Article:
•China Projects `Grim' Job Market, Deeper Impact to Come From Global Crisis

Discussion in 'Economics' started by ByLoSellHi, Jun 3, 2009.

  1. All I have to add to this excellent and honest assement is that at LEAST WE HAVE CHINA'S GOVERNMENT TO THANK FOR BEING HONEST AND CANDID WITH US ABOUT THE CURRENT TRUE STATE OF AFFAIRS.

    Carry on.

    http://www.bloomberg.com/apps/news?pid=20601087&sid=a721bsK5OmLE

    China Sees ‘Grim’ Job Market, Deeper Impact From Global Crisis
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    By Bloomberg News

    June 3 (Bloomberg) --
    China’s government said unemployment is worsening, a quick rebound in trade is becoming less likely, and the nation is yet to feel the full effects of a global slump.

    The foundations for an economic recovery aren’t solid, the State Council said in a statement on a government Web site today. Trade faces “unprecedented difficulties,” Vice Commerce Minister Zhong Shan said separately.

    Falling exports dragged China’s economic growth to the slowest pace in almost a decade in the first quarter as the government rolled out a 4 trillion yuan ($586 billion) stimulus package. The Shanghai Composite Index has climbed 52 percent this year as investors bet that Premier Wen Jiabao can engineer a recovery in the world’s third-biggest economy.

    “Rising unemployment, if not properly addressed, could be a time-bomb in China’s economy,” said Tao Dong, Hong Kong-based chief Asia economist at Credit Suisse Group AG. Still, airing problems may signal that the government is confident that it’s in control of the situation, Tao said.

    China will announce more measures to help labor-intensive industries, the State Council said, describing the job market as “grim,” with registered unemployment climbing and new jobs shrinking compared with a year earlier. The registered urban jobless rate was 4.3 percent at the end of March, a figure that doesn’t account for unemployed migrant workers.

    Exports and imports are set to decline in the first half and the outlook for the rest of the year is not optimistic, Zhong said in a statement about export credit insurance posted on the commerce ministry’s Web site. He didn’t specify why a speedy recovery in trade is becoming less likely.

    Shipments Plunge

    The World Trade Organization in March predicted a 9 percent drop in global commerce this year.

    China, the world’s second-biggest exporter, has cut export taxes, boosted credit and insurance for overseas sales and pledged to keep its currency stable as manufacturers weather the collapse in global demand. Overseas sales plunged 22.6 percent in April from a year earlier, the sixth straight monthly decline.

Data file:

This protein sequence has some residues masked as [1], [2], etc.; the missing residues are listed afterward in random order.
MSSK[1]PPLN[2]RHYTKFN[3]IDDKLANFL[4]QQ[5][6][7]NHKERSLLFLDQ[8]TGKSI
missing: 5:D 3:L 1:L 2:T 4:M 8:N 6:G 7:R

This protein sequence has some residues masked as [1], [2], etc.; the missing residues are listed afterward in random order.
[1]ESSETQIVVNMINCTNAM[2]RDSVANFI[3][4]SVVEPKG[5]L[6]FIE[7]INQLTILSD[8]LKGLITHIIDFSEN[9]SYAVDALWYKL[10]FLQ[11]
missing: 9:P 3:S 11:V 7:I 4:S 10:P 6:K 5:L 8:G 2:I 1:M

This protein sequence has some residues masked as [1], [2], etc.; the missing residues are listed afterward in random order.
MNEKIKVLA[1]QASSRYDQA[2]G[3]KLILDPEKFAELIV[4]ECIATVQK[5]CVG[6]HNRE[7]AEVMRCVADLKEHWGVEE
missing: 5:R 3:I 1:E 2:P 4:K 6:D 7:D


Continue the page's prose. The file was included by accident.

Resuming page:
Zhong’s comments contrast with signs that the outlook for shipments is improving. An index of export orders increased to 50.1 in May, the first expansion in 11 months, a government backed manufacturing index showed.

    “China’s exports may start to grow as early as January after the major economies such as the U.S. and Japan gradually recover later this year,” said Xing Ziqiang, a Beijing-based economist at China International Capital Corp.

    Falling exports are the biggest challenge for China’s economy, the State Council said on May 27.

    For Related News and Information: Most-read stories on China: MNI CHINA 1W <GO> Most-read China economy stories: TNI CHECO MOSTREAD BN <GO> For top economic news: TOP ECO <GO>
    Last Updated: June 3, 2009 06:58 EDT
     
  2. "“Rising unemployment, if not properly addressed, could be a time-bomb in China’s economy,” said Tao Dong, Hong Kong-based chief Asia economist at Credit Suisse Group AG. Still, airing problems may signal that the government is confident that it’s in control of the situation, Tao said.

    China will announce more measures to help labor-intensive industries, the State Council said, describing the job market as “grim,” with registered unemployment climbing and new jobs shrinking compared with a year earlier. The registered urban jobless rate was 4.3 percent at the end of March, a figure that doesn’t account for unemployed migrant workers.

    Exports and imports are set to decline in the first half and the outlook for the rest of the year is not optimistic, Zhong said in a statement about export credit insurance posted on the commerce ministry’s Web site. He didn’t specify why a speedy recovery in trade is becoming less likely.

    Shipments Plunge

    The World Trade Organization in March predicted a 9 percent drop in global commerce this year.

    China, the world’s second-biggest exporter, has cut export taxes, boosted credit and insurance for overseas sales and pledged to keep its currency stable as manufacturers weather the collapse in global demand. Overseas sales plunged 22.6 percent in April from a year earlier, the sixth straight monthly decline.
    "
     
  3. Already posted here but I will post it again.:)

    09/02/04

    Therefore, it is clear that China travels today the road to Depression. How severe this depression will be, will critically depend on two developments. First, how much longer the Chinese government will pursue the inflationary policy, and second how doggedly it will fight the bust. The longer it expands and the more its fights the bust, the more likely it is that the Chinese Depression will turn into a Great Depression. Also, it is important to realize that just like America’s Great Depression in the 1930s triggered a worldwide Depression, similarly a Chinese Depression will trigger a bust in the U.S., and therefore a recession in the rest of the world.



    http://www.financialsense.com/editorials/petrov/2004/0902.html